In a study published in March by anti-virus market leader Symantec, the company found that over 60 percent of the 240 enterprises it polled were postponing the introduction of new wireless tools based on security fears.
Some 82 percent of those companies responding to the survey said that they would rate the impact of mobile viruses as roughly the same, or even worse, than the fallout caused by more traditional IT threats.
Those opinions illustrate the fact that mobile security is already a real-world concern, and with good reason, said Paul Miller, director of mobile and wireless solutions at Symantec.
An impending explosion of smart phone adoption along with a lack of preparation by enterprises is setting the table for serious attacks, he said.
“Most companies security strategies are outdated when it comes to the adoption of wireless, and many arent following the use of smart phones at all, so, some enterprises are headed for a breakdown when attacks come,” Miller said.
“Were not saying that people need to take their attention away from the desktop, as obviously theres a lot of activity there, but companies at least need to begin creating policies and putting them in place before its too late and some problem overwhelms them.”
The Other Side of
On the other side of the coin, at least one security applications vendor has become outspoken in its contention that mobile security concerns are being overstated.
While there very well may come a time when companies need to be as concerned with mobile threats as they are with desktop attacks, encouraging customers to throw time and resources at wireless security efforts today will only hurt their ability to stay ahead of todays viruses, according to Sophos, an anti-virus applications provider based in Abingdon, United Kingdom.
“There is so much virus activity on the desktop today that having software makers tell enterprises they need to worry about this big looming mobile security threat right now is a little bit unproductive for everyone,” said Graham Cluley, senior technology consultant at Sophos.
“Its not likely that most people will encounter mobile threats for some time to come; beyond creating device usage policies of some kind, Im not sure what work needs to be done.”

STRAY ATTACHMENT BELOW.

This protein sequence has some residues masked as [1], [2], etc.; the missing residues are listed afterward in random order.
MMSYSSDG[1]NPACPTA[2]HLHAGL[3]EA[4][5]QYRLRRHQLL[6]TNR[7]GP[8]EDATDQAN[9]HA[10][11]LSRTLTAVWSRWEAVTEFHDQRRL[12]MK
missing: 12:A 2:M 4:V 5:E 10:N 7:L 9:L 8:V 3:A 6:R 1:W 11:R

In a survey conducted by the anti-virus provider in mid-2005, over 70 percent of the 250 IT workers polled by Sophos said they believed the current state of mobile threats to be over-hyped.
Instead of looking at anti-malware solutions for mobile handsets, companies should be considering ways to extend their desktop password and enterprise data access policies onto new devices, Cluley said.
“Theres a lot of skepticism; most of the companies we speak to are saying that they know this isnt a significant threat,” said Cluley.
“Some of them may already be thinking about future, but they know that battle isnt taking place right now.”
One research company, Stamford, Conn.-based Gartner, is advising its customers to begin considering a timeframe for looking at mobile security issues without encouraging enterprises to go out and start investing in technologies today.
John Pescatore, analyst with Gartner, said it will be at least another year until real mobile threats arrive.
“People started hyping mobile security as far back as 2001, but we dont think its going to become a real issue until at least the end of 2007,” said Pescatore.
The analyst said that at that time there will be more smart phones in use, greater heterogeneity among handset operating systems, and more openness among users in running mobile applications that involve executable programs running on wireless devices, a key for launching malware programs, he said.
“Once people start sharing more executable e-mail attachments and accessing applications, more viruses and worms will inevitably be spread,” said Pescatore.
“But looking at whats out there today and trying to build anti-virus software for every type of handset on the market is probably just a big waste of money.”